The overriding question it poses: Why do these people continue to do what they do when it is clear that reporters, like soldiers, are now, in a paradigm shift, considered fair game by enemy combatants?
Feinstein has said in interviews that he believes the answer is in some measure genetic. "They have this drive that takes them back into conflict zones repeatedly and I believe to do that, you've got to have a certain biological predisposition," he told the Los Angeles Times.
The interviews in "Under Fire" certainly bear this out. Even those journalists who deny being "war junkies" come across as just that. Reuters photojournalist Finbarr O'Reilly talks about the need to "get into this war. You sort of resign yourself to the fact that you're probably going to get hurt and just hope that it isn't too bad when it happens."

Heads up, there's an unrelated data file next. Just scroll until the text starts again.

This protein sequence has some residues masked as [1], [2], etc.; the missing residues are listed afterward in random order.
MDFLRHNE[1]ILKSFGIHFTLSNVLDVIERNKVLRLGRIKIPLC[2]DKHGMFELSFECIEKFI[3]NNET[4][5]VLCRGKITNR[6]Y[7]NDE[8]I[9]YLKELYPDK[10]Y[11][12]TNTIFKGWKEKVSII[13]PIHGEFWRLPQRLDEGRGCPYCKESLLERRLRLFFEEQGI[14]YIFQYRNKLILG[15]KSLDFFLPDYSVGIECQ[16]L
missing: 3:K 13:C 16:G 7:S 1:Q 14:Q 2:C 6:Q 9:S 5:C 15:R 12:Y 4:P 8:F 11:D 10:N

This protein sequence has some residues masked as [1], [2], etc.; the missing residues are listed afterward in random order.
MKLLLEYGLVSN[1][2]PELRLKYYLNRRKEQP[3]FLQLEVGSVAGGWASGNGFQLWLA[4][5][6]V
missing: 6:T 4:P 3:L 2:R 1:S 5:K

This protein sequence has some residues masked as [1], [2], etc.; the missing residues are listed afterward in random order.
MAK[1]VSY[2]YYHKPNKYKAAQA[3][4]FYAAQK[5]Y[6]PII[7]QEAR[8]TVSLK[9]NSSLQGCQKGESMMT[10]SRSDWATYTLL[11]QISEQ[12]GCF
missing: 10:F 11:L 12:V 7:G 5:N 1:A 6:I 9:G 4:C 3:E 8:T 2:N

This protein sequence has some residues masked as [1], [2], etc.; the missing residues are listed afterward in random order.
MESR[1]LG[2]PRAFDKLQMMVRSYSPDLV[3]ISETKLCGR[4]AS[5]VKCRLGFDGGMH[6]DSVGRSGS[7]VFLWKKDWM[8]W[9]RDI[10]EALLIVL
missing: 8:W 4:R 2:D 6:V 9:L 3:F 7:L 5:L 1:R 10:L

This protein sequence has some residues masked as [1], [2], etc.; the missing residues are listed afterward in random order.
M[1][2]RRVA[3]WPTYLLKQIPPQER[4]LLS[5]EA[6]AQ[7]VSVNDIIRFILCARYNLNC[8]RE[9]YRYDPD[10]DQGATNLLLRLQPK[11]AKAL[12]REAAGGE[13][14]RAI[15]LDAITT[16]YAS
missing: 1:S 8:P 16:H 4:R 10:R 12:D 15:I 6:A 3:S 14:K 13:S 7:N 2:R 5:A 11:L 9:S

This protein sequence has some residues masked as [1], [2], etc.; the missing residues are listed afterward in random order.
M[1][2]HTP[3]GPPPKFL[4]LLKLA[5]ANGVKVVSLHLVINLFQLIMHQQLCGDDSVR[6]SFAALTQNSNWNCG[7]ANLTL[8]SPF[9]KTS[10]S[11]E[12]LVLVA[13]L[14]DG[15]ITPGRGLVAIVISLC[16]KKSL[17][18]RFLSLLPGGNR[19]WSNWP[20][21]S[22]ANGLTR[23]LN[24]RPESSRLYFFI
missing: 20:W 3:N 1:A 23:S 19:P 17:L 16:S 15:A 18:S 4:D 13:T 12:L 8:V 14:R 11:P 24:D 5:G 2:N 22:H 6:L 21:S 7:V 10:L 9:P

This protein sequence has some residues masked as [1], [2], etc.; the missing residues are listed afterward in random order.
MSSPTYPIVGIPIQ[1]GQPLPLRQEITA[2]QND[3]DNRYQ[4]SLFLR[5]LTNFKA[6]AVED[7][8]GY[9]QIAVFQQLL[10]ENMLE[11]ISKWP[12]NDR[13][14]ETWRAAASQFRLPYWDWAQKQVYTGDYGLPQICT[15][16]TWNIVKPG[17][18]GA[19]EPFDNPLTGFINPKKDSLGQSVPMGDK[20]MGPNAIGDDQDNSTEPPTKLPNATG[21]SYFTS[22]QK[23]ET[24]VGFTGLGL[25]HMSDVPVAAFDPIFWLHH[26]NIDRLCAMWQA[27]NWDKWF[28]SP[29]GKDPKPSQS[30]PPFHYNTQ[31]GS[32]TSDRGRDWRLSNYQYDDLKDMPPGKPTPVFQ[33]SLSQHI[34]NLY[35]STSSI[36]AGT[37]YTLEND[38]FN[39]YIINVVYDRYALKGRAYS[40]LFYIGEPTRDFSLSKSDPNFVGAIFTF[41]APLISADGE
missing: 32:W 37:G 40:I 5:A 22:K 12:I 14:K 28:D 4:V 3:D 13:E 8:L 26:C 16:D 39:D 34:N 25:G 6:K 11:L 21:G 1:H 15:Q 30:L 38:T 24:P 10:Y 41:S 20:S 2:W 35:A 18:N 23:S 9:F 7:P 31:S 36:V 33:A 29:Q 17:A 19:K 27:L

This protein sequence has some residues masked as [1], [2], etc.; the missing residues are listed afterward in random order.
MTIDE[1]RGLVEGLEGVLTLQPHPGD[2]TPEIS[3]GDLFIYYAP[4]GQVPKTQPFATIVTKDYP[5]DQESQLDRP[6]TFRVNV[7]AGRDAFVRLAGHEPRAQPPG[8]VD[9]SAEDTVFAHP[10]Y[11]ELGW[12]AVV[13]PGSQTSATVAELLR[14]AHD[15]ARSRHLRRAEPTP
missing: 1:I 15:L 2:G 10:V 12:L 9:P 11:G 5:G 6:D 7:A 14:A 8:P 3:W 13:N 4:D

CBC correspondent Susan Ormiston talks about the difficulty in wrenching herself away from her home to go on assignment. "The hardest part is the week before you go because you look at your children and you question why you go. Women never stop being a mother no matter where they go." She describes the surreal experience of being in an active combat zone while talking on the phone to her daughter about the Easter Bunny.
Asked if the war experience is different for women, she answers, somewhat defensively, "There are plenty of men who are fathers." But Christina Lam of The Sunday Times of London describes the special harassments of being a woman in a war zone, especially in the Middle East, where being groped is a regular occurrence and baggy clothes are standard. "You develop sharp elbows," she says.